This post was originally published in The Platform

I dislike the label ‘activist’, armchair or otherwise. To be defined as an activist is to be defined by the inactivity of others. Armchair activism, as I see it, is a constant struggle against (to paraphrase Milton Freidman) ‘the tyranny of the status quo’; that dread inertia that prevents people at large from forming the critical mass required to propel decisive solutions to social issues that affect them all.

Armchair activism is different in nature from ‘on-the-ground’ activists who have a gamut of other responsibilities, like standing in front of tanks and bulldozers should the need arise. (Raashid Riza has an excellent post on contemporary activism, armchair activism and cynics of all forms in the light of recent events here.) Armchair activists are more specifically involved in spreading the word in the domain of public opinion – they are in the fight against ignorance, cynicism and apathy.

The goal of the armchair activist, conscious or otherwise, is to convince OTHER people of the need for altruism and moral consideration. Theirs is a sustained effort at tipping the balance of this inertia, at creating that critical mass. Social media has contributed to a phenomenal rise in armchair activism. The ability to influence public opinion is now at our very fingertips.

But armchair activists are rendered outcasts in an environment still dominated by  the primary tyrannical force, materialism. Materialism breeds selfishness, and selfishness is protected by cynicism. Cynicism denies responsibility for the actions of others, even individuals the cynics themselves have elected into power. Cynics deny that one can make a difference, but know that many can. However they doubt that enough will overcome their own cynicism in order to join together convincingly, thus building a self fulfilling philosophy that makes selfishness always comfortably right.

This is played out in social networks, both real and virtual, everyday. People cannot understand why other people get all up in arms about things that happen thousands of miles away. These others can’t understand how some can idly sit by and look at pictures of kittens when not only kittens but children are being slaughtered indiscriminately ONLY a few thousand miles away. Vocal cynics resent being reminded of the latter. And say so. Scoffing at idealists is a popular pastime when idealists get active.

And then there is the silent majority, too caught up with its own affairs to even bother with vocalising its cynicism. To all of them, the ‘voice of the people’ is a myth. Or if it exists, it only exists in order to elect the next American Idol, or president.

This disillusionment with the power of the ‘voice of the people’ is the primary source of conscious or unconscious ire for the armchair activist. Forever trying to influence and educate, shock and engage the public at large, armchair activists capitalise on critical events they see as having the ability to finally tip the majority in their favor. These are the times when they get really active, because to them it is all about critical mass.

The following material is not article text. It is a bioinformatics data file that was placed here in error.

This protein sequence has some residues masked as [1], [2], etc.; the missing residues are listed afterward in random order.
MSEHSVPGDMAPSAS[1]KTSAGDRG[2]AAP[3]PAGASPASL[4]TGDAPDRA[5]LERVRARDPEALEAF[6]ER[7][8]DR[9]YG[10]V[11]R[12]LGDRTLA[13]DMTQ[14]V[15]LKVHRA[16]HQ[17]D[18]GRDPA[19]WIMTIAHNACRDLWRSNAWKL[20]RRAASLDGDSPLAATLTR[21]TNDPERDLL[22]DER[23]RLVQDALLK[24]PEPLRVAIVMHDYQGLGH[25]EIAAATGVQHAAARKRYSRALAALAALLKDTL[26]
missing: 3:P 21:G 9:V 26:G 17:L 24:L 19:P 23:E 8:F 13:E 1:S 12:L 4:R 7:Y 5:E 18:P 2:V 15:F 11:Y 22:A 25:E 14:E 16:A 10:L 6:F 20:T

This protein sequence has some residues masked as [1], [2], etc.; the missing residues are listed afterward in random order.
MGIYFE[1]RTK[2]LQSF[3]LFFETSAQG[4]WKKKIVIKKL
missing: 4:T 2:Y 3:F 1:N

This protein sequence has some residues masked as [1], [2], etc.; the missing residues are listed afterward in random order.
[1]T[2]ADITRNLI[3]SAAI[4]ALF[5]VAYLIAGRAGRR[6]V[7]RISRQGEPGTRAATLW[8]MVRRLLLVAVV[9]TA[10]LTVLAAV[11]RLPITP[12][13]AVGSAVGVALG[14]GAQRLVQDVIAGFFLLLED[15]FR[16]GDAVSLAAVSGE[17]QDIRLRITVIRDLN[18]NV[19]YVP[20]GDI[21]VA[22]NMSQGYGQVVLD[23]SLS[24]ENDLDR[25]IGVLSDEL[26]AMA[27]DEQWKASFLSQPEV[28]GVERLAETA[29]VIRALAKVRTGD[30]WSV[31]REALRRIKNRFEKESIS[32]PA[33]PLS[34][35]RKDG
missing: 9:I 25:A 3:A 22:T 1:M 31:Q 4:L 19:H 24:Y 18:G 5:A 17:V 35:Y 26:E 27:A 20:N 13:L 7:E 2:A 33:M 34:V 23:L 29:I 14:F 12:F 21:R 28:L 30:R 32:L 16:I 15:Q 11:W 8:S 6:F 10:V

And they help. Public outrage in the wake of Israel’s illegal Operation Pillar of Cloud helped accelerate the ceasefire agreement; public outrage at the Deepwater Horizon oil spill sparked investigations debating BP’s drilling practices, the risks of oil spills and key environmental issues in general. But have they done enough? I’d say no. The underlying causes of these issues remain, ready to burst forth in some new form of violence in the future. Change more radical than this would need to happen for a permanent solution, the kind of solutions that all activists, everywhere, ardently hope for.

But, unfortunate as it may be, this kind of critical mass manifests only when a major crisis is imminent. Only when the disease spreads to the very foundations of the materialism that breeds the cynicism, that breeds the apathy of public opinion, will the majority awaken from its inertia. But when this does happen, to paraphrase Friedman again, their actions will depend on the ideas that are ‘lying around’, the discourses, social infrastructure, alternative policies and theories of change that have been kept alive by activists of all kinds, waiting until the ‘impossible’ becomes the ‘inevitable’.

This is probably why activism and armchair activism appear futile in the short term and only superficially effective in the medium term. For long lasting change to occur, whatever that may mean, the efforts of activists are not enough.  It takes the efforts of non-activists as well, in the process converting everyone into someone who acts, removing the need to define what an ‘activist’ is altogether.